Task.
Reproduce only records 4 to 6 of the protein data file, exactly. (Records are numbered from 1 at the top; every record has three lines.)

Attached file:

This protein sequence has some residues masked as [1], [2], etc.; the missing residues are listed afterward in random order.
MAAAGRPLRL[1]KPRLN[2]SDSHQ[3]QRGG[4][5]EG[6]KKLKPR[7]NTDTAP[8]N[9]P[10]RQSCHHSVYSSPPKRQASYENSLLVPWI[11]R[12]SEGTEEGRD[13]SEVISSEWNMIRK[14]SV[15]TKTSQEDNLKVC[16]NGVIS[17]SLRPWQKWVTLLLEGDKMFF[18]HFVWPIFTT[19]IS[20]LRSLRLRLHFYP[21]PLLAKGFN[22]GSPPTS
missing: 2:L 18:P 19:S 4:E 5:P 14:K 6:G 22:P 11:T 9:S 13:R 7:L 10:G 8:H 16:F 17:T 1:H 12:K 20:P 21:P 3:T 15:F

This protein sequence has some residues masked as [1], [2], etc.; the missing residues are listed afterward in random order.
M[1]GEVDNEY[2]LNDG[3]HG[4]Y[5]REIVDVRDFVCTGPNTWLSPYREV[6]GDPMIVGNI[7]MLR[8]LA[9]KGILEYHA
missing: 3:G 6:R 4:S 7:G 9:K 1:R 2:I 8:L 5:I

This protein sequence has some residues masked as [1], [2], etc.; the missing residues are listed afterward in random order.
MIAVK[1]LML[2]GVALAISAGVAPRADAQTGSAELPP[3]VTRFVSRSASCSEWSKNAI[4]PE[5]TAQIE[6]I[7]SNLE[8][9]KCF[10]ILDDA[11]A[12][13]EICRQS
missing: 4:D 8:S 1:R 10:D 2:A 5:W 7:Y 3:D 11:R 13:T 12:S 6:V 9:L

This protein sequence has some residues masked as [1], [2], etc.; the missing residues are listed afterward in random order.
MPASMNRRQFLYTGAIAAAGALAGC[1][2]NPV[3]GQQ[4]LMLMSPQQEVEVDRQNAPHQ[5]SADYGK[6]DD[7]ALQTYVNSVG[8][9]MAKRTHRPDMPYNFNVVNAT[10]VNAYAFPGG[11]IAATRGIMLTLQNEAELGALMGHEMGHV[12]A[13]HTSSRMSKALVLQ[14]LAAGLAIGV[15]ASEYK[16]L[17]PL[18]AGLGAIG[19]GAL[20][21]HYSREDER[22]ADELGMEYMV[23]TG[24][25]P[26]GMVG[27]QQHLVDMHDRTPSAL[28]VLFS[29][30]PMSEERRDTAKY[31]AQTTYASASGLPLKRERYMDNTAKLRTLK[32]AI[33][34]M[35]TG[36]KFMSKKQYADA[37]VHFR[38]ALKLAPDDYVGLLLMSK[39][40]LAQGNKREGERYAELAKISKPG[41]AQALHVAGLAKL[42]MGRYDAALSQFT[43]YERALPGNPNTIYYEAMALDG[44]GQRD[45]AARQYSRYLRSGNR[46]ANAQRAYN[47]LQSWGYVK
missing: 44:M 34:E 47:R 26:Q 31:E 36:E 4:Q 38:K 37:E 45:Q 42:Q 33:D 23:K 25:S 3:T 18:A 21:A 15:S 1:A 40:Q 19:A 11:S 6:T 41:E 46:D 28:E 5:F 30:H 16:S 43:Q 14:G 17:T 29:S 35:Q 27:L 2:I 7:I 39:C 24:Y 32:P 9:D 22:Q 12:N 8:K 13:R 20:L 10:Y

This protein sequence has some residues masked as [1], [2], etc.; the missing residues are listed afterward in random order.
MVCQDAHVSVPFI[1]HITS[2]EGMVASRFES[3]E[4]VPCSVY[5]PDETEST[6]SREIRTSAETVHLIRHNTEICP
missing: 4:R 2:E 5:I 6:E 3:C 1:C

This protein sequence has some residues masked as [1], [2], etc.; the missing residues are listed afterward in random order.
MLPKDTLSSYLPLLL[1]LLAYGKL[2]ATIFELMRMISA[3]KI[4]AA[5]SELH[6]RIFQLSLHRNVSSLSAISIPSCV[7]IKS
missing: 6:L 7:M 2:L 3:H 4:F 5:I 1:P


This protein sequence has some residues masked as [1], [2], etc.; the missing residues are listed afterward in random order.
MPASMNRRQFLYTGAIAAAGALAGC[1][2]NPV[3]GQQ[4]LMLMSPQQEVEVDRQNAPHQ[5]SADYGK[6]DD[7]ALQTYVNSVG[8][9]MAKRTHRPDMPYNFNVVNAT[10]VNAYAFPGG[11]IAATRGIMLTLQNEAELGALMGHEMGHV[12]A[13]HTSSRMSKALVLQ[14]LAAGLAIGV[15]ASEYK[16]L[17]PL[18]AGLGAIG[19]GAL[20][21]HYSREDER[22]ADELGMEYMV[23]TG[24][25]P[26]GMVG[27]QQHLVDMHDRTPSAL[28]VLFS[29][30]PMSEERRDTAKY[31]AQTTYASASGLPLKRERYMDNTAKLRTLK[32]AI[33][34]M[35]TG[36]KFMSKKQYADA[37]VHFR[38]ALKLAPDDYVGLLLMSK[39][40]LAQGNKREGERYAELAKISKPG[41]AQALHVAGLAKL[42]MGRYDAALSQFT[43]YERALPGNPNTIYYEAMALDG[44]GQRD[45]AARQYSRYLRSGNR[46]ANAQRAYN[47]LQSWGYVK
missing: 44:M 34:E 47:R 26:Q 31:E 36:E 4:Q 38:K 37:E 45:Q 42:Q 33:D 23:K 25:S 3:T 18:A 21:A 15:S 1:A 40:Q 19:A 11:S 6:T 41:E 46:D 28:E 5:F 30:H 16:S 43:Q 14:G 17:T 29:S 35:Q 27:L 2:I 7:I 39:C 24:Y 32:P 9:D 22:Q 12:N 8:K 13:R 20:L 10:Y

This protein sequence has some residues masked as [1], [2], etc.; the missing residues are listed afterward in random order.
MVCQDAHVSVPFI[1]HITS[2]EGMVASRFES[3]E[4]VPCSVY[5]PDETEST[6]SREIRTSAETVHLIRHNTEICP
missing: 4:R 2:E 5:I 6:E 3:C 1:C

This protein sequence has some residues masked as [1], [2], etc.; the missing residues are listed afterward in random order.
MLPKDTLSSYLPLLL[1]LLAYGKL[2]ATIFELMRMISA[3]KI[4]AA[5]SELH[6]RIFQLSLHRNVSSLSAISIPSCV[7]IKS
missing: 6:L 7:M 2:L 3:H 4:F 5:I 1:P